In light of the Law Commission’s recommendations that marital contracts should become law, experts predict a surge in interest in prenuptial, postnuptial and separation agreements. If approved by Parliament, these contracts will bring couples greater clarity and certainty as to how their assets will be divided in the event of a break-up.
There has always been a greater emphasis on the more obvious, star-studded ‘pre-nup’ and less interest in the relevance of post-nuptial agreements, but these more discreet cousins are just as important and are becoming increasingly common.
Pre-nuptial agreements are negotiated before the couple marries while they are hopefully still calm and each party can see what the other person’s goals are for the relationship. However at this stage, the bargaining strength of the parties is often considered to be unequal as the willingness to negotiate, make concessions and/or stand firm can be dictated by emotions, fears for the future of the relationship and the anxiety to avoid conflict where possible. These factors can have an impact on how the pre-nup process is managed.
If an agreement cannot be reached, the wedding can always be called off. However, at this stage for most couples, this is an unattractive option and scarcely ever a realistic one, especially if there are children involved.
In contrast, post-nuptial agreements are signed after the marriage takes place, while the couple is still living together and dealing with their financial arrangements. The reasons behind the agreement will often be more rational than during the pre-nup process, and in most, but not all, cases the question of pressure, duress or emotional insecurity, is less likely to be an issue. Once the couple is married, their negotiating positions are more evenly balanced.
The main factors that push couples towards pre-nups and post-nups are common to both, such as the worrying unpredictability of court decisions on finance, the complicated disclosure and investigation process involved, as well as the alarming costs and delays.
There are many situations where a post-nuptial agreement can be helpful – some straightforward, some less so, for example when parents want to help their married adult child to get a foot on the property ladder by contributing a hefty sum to the deposit on the jointly purchased first home while protecting their gift in the event of future divorce proceedings.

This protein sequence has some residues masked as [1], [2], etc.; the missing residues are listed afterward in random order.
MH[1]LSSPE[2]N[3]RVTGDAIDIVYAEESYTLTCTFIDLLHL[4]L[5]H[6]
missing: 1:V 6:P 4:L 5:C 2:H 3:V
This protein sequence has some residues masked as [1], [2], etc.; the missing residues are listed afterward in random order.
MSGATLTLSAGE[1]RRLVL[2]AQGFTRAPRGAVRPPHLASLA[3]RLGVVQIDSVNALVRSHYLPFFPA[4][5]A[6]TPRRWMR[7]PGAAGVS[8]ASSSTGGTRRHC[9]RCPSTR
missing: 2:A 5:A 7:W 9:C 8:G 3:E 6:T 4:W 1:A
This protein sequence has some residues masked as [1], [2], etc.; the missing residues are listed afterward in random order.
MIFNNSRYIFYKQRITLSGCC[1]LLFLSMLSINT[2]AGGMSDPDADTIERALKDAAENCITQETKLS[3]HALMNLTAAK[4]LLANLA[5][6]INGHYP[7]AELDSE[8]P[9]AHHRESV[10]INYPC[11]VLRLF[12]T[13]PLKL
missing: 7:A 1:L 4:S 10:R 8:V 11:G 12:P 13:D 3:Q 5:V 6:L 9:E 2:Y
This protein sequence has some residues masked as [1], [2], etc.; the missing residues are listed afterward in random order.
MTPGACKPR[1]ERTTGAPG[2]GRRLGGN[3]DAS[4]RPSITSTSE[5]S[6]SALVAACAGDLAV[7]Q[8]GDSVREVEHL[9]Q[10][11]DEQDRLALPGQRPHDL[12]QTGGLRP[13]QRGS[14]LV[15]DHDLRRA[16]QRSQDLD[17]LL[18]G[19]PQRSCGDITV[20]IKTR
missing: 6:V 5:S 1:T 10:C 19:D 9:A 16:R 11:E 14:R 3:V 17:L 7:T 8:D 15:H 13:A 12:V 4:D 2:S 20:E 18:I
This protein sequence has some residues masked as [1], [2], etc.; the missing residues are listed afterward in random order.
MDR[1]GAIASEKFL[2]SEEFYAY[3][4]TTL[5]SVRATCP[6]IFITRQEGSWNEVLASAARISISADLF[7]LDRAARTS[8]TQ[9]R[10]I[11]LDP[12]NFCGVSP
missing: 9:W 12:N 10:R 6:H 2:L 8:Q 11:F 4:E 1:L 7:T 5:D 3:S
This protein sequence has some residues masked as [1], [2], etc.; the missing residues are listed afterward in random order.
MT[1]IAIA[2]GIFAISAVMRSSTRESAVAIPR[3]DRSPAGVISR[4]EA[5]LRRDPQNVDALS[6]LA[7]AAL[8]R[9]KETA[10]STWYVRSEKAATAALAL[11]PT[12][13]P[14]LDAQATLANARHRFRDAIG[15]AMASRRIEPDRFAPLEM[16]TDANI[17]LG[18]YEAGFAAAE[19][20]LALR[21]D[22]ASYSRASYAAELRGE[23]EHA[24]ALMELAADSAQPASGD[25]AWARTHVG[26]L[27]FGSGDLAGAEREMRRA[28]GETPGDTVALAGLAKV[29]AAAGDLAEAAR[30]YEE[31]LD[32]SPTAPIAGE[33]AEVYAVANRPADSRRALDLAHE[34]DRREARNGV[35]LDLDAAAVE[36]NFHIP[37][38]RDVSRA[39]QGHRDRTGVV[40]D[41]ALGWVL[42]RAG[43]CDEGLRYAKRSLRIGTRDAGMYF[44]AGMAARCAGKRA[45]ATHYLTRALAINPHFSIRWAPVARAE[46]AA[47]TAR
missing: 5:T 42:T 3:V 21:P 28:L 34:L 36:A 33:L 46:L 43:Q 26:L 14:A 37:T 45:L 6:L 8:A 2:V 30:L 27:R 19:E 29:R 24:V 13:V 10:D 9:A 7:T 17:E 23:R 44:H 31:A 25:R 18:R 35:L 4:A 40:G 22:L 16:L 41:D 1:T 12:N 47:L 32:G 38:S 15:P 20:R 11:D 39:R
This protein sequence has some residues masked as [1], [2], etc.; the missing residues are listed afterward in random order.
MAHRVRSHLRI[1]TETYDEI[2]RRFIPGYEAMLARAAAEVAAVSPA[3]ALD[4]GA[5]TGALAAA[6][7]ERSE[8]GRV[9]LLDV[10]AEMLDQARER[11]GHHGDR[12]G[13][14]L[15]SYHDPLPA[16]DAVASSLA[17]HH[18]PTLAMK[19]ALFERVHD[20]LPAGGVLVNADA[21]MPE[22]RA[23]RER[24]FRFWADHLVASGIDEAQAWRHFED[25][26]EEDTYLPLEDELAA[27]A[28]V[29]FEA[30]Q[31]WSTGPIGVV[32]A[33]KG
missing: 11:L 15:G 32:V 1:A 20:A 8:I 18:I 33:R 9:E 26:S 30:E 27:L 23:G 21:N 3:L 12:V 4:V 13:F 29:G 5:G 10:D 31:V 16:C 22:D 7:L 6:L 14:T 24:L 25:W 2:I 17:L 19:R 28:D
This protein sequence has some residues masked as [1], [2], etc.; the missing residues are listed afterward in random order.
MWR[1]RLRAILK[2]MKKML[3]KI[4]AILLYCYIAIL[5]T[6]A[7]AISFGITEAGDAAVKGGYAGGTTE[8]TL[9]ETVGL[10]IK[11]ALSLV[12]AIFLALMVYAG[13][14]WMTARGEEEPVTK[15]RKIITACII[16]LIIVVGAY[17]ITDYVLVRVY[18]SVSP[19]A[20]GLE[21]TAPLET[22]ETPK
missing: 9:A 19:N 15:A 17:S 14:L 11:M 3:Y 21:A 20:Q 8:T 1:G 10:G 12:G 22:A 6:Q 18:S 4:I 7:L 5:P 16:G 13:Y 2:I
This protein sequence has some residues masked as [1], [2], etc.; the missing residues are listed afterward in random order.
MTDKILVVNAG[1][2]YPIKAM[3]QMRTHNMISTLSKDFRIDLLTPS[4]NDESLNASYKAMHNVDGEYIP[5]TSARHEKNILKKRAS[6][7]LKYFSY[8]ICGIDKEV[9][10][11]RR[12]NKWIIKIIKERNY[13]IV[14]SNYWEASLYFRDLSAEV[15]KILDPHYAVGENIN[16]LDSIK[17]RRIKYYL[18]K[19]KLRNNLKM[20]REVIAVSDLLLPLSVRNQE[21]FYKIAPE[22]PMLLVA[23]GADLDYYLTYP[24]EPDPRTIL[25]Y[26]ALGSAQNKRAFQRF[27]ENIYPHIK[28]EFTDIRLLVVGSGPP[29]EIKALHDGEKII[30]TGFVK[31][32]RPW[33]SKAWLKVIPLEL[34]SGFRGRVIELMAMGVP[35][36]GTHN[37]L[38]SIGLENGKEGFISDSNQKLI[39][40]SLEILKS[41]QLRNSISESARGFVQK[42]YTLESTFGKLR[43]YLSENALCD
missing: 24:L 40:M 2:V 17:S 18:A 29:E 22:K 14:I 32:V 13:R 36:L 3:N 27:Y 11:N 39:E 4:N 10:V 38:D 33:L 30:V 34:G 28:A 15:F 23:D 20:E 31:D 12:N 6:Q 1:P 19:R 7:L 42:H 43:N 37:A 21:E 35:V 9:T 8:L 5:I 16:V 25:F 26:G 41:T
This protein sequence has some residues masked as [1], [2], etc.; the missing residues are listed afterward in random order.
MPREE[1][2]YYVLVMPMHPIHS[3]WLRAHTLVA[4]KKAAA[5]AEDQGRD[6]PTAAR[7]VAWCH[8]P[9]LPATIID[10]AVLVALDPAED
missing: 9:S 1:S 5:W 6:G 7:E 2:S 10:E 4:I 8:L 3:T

Or take when the wealthy partner discovers his spouse’s infidelity but does not wish to give up on the marriage provided the spouse relinquishes or limits their claims against the wealthier one’s assets. Or a spouse may be nervous and distrusting, who will only consider staying in the relationship if they are given some certainty about their future financial security.
And of course, there are also situations where infidelity isn’t an issue, but, for example, where a happily married spouse suddenly inherits a large sum that they wish to ring fence for their own extended family and exclude from the joint family finances, or where there is a need to ratify, reinterpret or vary a foreign pre-nuptial agreement following the parties’ move to England.
The key case of McLeod v McLeod in the Privy Council, involving an American couple getting divorced on the Isle of Man in 2008, went a long way to confirming the validity and effect of post-nuptial agreements.
There were significant differences in wealth and age between the couple, and during their nine year marriage the McLeods entered into three marital agreements, including a pre-nup. The final one, a post-nup, which was the subject of the proceedings, was drafted and agreed in 2002 after fourteen months of negotiations. The marriage broke down shortly after.
Baroness Hale in her judgment found that the 2002 post-nuptial agreement between the McLeods was ‘valid and enforceable’. She added that in her view post-nups were fairer than pre-nups because one party cannot refuse to marry the other if they don’t get exactly what they want, which can frequently happen in the drafting of the latter.
While this view on the possible lack of validity of pre-nuptial agreements was overturned by the Supreme Court in the well-known Radmacher case, her view on post-nuptial agreements remains good law; arguably they are still more likely to be treated as binding than pre-nups.
So, it seems that the rise of the post-nup is set to continue as marital agreements become more established, accepted and sought after. The use of a post-nup, rather than the Hollywood-style pre-nup, will become increasingly valuable where there is a major change in financial circumstances or financial insecurity, to provide reassurance and some degree of future certainty.
Michael Drake is a partner in the family law team at Collyer Bristow LLP